The rate of NIs was significantly higher in neutropenic patients (patients at-risk) than in non-neutropenic patients. This finding is consistent with that reported by Engelhart et al[10] who reported a significant risk of NI during neutropenic days with a rate of 25 per 1000 patient-days. Other studies have shown a higher incidence of NIs among cancer patients with neutropenia.[4,16,17] This supports the role of neutropenia as a risk factor predisposing to NI and necessitates more careful management with strict application of infection control measures for this group of patients.[1]

nFUO represented 52.9% of defined nosocomial infection cases. It is in agreement with several other studies which reported a high incidence of FUO reaching up to 50% in hematology/oncology and neutropenic patients.[1,10,18,19] Viral infections may be among the pathogens responsible for FUO in these patients, but we did not screen for viruses because of lack of resources. However, viruses accounted for 6%-22% of NIs in different studies.[5,16] Fungal as well as bacterial infections may also underlie this problem as evidenced by response to empiric antifungal agents and antibiotics.[20,21]

With regard to the frequency of clinically or microbiologically documented sites of infections in our study, blood stream infection was responsible for the majority of cases, which is similar to the findings in other studies.[1,7,15,22] Interestingly, bacteremia was even observed in asymptomatic neutropenic patients.[23] This finding may raise the argument about the benefit of prophylactic antibiotics to prevent bacteremia in oncologic patients especially during neutropenia. Although this approach may reduce the incidence of fever, probable infection and the rate of hospitalization, it may interfere with culture results and may predispose to microbial resistance.[24]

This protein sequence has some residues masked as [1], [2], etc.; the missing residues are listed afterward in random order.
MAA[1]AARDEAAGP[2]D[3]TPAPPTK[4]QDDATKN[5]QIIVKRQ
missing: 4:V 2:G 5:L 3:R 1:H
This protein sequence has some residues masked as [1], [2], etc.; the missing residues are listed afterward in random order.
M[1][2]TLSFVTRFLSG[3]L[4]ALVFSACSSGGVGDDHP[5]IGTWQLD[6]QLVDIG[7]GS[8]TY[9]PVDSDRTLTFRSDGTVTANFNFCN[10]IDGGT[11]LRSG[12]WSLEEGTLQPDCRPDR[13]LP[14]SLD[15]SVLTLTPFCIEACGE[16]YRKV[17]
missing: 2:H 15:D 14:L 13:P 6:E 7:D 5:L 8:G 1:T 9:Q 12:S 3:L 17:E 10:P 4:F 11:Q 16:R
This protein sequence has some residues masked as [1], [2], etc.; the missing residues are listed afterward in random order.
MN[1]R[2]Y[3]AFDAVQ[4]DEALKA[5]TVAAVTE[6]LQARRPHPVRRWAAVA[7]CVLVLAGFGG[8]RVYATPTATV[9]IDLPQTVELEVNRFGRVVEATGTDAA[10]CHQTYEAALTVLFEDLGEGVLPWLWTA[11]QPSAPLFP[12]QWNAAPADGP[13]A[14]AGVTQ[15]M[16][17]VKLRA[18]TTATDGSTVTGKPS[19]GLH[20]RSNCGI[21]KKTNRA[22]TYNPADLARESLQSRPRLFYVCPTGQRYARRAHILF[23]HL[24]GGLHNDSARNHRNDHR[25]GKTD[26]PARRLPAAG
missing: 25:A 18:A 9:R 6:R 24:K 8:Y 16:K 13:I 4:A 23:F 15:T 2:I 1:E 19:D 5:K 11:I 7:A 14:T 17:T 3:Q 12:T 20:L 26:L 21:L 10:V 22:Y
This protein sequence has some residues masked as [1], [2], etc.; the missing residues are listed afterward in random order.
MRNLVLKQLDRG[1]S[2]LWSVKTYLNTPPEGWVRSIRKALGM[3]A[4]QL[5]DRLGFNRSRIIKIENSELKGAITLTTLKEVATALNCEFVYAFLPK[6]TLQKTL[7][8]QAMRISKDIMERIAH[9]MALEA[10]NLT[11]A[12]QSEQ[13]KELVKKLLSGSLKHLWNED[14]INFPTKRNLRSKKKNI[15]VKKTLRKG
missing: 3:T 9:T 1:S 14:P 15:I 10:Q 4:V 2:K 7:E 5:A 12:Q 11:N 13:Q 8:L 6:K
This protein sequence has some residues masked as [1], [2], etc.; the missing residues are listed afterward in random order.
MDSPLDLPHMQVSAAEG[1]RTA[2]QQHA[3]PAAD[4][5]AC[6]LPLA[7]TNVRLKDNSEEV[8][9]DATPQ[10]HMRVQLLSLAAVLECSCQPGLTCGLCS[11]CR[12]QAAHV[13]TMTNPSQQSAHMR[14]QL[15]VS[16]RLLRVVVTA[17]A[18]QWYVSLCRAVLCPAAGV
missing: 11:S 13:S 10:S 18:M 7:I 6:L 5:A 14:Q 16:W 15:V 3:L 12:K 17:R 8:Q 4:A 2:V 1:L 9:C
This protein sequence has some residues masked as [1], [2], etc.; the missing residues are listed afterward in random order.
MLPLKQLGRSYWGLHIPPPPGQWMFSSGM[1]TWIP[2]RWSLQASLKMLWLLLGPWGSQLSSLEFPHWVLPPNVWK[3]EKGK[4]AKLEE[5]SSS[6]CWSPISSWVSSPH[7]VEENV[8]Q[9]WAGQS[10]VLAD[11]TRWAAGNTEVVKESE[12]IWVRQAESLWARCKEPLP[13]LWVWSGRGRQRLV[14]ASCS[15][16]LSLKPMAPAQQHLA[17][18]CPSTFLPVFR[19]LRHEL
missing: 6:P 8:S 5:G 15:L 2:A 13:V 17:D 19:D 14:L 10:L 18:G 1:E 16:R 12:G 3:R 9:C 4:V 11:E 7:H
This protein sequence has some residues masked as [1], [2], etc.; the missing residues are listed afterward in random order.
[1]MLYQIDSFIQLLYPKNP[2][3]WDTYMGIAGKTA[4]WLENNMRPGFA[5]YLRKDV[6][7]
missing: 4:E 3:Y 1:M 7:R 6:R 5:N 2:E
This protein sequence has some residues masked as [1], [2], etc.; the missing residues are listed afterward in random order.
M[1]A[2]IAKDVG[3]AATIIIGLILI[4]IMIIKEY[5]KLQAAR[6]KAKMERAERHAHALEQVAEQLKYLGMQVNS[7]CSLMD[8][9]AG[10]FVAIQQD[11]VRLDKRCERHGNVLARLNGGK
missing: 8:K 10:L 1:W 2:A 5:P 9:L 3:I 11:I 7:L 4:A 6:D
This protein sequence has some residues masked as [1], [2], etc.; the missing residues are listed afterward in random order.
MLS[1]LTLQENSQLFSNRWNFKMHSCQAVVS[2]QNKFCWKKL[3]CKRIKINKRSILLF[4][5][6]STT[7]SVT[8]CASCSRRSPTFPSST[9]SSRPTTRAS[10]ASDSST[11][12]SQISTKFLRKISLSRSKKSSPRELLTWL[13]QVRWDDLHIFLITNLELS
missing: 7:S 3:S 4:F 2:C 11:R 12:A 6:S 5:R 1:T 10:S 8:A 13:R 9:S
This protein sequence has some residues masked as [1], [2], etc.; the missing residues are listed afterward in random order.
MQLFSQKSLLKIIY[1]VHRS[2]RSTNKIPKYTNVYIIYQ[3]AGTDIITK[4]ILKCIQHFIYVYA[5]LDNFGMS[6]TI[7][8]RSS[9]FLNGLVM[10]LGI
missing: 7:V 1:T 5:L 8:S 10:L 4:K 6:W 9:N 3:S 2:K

Infections of the central nervous system and urinary tract represented 9.8% and 22.2% of documented infections respectively, which are relatively high. However, the reported incidence of central nervous system infections in immunocompromised patients ranged from 0.6% to 14% with an expected mortality of 42%-77%.[25] Similarly the incidence of urinary tract infections in oncologic patients was also reported to be as high as 25.6%.[4] Environmental and non-environmental factors could explain this wide variation of incidence in different localities. In addition to the immunocompromised state in studied patients, other factors such as intrathecal therapy, catheters placement, overcrowding and unhealthy hygienic habits of some patients may underlie this problem in our series as well as in those of other developing countries. However we could not document any predictors in such patients.

Most of the isolated organisms in this study were Gram-positive (64.5%), a finding that support the reported trend of Gram-positive predominance since the 1980s.[1,7,19] Several reasons were postulated to explain this predominance of Gram-positive pathogens in hematology/oncology patients. Generally, treatment of cancer has been intensified and it is associated with severe mucositis predisposing to Strept viridans bacteremia. In addition, partially or totally implantable intravenous catheters form a risk of Staphylococcal infection. The selection pressure of antibiotics that are more sensitive against Gram-negative organisms may play a role.[26,27]